And this has NOTHING to do with marijuana, trust me (and neither did the song--more about that later).
I'm reading Facebook posts during some down time in the library this morning and I come across a post by what's become one of my favorites--"Chicks on the Right"--which, as the name implies, involves a couple of women holding forth on things political, social, cultural, etc. Today's post particularly hit home with me. I'm very close to graduating library school and actually getting to call myself a librarian, and one thing I love to do is read book reviews.
That said, I read this review for a book entitled Three Hens and a Peacock, a fish-out-of-water tale (forgive the analogy) about barnyard critters getting a taste of another bird's travails and vice versa. Perfectly harmless, you'd think; a charming children's story, right?
Not according to two young reviewers giving their PC vocabulary lists a workout. Some of the terms used in reviewing this children's book included the following:
inferential level of comprehension .
in a review of a children's book. Really?
"Of course, the more aggressive of the apologists state here that nature - by its
very nature! - is sexist. True, of course, but what they have either
purposefully forgotten or blissfully, ignorantly never known is that when an
author chooses to anthropomorphize animal characters; the story melds the laws
of nature with the very essence of what it means to be human."
and the winner of the "pot calling the kettle black award" goes to this synopsis of the story--
"Drab, petty, jealous hens (italics mine) (females who don't know their place) are taught by the
dog & farmer (wise in-charge males) to get back to laying eggs after they
temporarily replace a peacock ("p" is for "phallus" - paging Dr. Freud, Dr.
Sigmund Freud) who has fallen off a truck and instantly made the farm a success
by drawing in the crowds (and the stuff that makes the world go 'round - $$$.)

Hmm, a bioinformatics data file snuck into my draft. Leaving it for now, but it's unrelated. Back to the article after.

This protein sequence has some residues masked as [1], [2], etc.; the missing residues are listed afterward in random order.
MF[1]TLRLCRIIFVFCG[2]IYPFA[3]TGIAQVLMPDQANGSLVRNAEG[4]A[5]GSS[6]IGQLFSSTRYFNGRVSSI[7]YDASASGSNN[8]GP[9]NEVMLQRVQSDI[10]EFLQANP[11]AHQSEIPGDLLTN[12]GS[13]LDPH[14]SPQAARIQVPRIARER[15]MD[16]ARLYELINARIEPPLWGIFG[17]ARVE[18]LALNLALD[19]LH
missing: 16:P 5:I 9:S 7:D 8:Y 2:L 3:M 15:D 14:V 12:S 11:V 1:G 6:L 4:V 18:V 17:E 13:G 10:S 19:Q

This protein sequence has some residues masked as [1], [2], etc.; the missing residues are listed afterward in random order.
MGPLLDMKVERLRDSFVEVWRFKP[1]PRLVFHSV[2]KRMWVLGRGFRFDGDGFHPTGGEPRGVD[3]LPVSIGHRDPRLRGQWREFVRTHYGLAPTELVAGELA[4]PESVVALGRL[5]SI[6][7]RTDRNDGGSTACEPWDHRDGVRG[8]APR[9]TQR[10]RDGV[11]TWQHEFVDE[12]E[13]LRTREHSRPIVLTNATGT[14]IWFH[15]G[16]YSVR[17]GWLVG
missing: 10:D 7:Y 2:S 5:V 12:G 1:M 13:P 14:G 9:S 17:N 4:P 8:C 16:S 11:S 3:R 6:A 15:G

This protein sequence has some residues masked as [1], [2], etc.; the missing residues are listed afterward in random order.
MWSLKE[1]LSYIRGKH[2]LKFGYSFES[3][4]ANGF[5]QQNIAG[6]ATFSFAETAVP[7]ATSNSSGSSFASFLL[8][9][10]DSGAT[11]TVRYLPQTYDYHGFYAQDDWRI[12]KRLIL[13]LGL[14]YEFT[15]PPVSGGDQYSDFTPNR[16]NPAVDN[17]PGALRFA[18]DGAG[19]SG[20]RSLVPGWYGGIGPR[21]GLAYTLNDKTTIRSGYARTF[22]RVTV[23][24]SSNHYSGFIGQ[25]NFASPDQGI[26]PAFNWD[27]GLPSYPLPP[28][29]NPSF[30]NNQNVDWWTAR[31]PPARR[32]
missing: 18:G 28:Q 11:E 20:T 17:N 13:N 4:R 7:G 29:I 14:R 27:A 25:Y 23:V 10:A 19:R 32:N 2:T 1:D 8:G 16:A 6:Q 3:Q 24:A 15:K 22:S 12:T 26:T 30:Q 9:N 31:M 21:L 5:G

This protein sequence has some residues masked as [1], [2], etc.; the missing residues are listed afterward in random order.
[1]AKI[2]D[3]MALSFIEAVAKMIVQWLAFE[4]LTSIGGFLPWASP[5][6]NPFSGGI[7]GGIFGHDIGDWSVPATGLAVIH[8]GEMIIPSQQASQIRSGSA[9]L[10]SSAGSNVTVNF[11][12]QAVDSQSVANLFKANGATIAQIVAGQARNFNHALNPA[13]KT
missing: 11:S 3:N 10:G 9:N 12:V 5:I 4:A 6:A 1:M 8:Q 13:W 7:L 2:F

It would be laughable if the given address of this contributor wasn't Ann Arbor Michigan--home of the University of Michigan, my undergraduate alma mater. Even my Che Guavara-loving, Com-simp history professor Norman Owens had to be cringing about this and saying, "no, really, they go to Washtenaw Community College!" the "p" in "peacock" stands for phallus? Really?
And to top it off, the first reviewer listed her occupation as "kindergarten teacher". Really? In what parallel universe's seventh circle of hell is this happening, and whose children are the unfortunate victims (especially the boys) of her venom, hate and wrath? I especially love that she chose to include the phrase, "as a teacher". I always tried to avoid that phrase when expressing my opinion, lest it became meaningless or, worse yet, to give the impression that I spoke for all teachers.
Note to precious young things (male and female) majoring in education (God help you) out there: Promise me that you will never, EVER, use that phrase ("As a teacher,...") at the beginning of an expression of your opinion. To wit:
"As a teacher, I'll order the meatloaf"
"As a teacher, I think that all of my students will win the Nobel Peace Prize after 11 days on whatever job they're doing"
"As a teacher, I speak for the entire educational community when I say that testing is an evil foisted upon us by the conservative establishment., in spite of the fact that we haven't had a Republican president since January 2009--oh wait, can I still blame things on the last guy? Better ask my union rep"
And THEN--especially this part--
Don't act all surprised when people disagree with you. The "getting stoned" Bob Dylan refers to in the song meant taking criticism--verbal, physical, emotional, spiritual--and coming up with a way to deal with brickbats thrown your way, and not toking till your mind is blown.
Ladies, your profession is already under a lot of scrutiny. Don't make a dicey situation worse by babbling like idiots.
Onward. 40 days till graduation. Back to work, damnit.
*--Bob Dylan, Blonde on Blonde, 1966.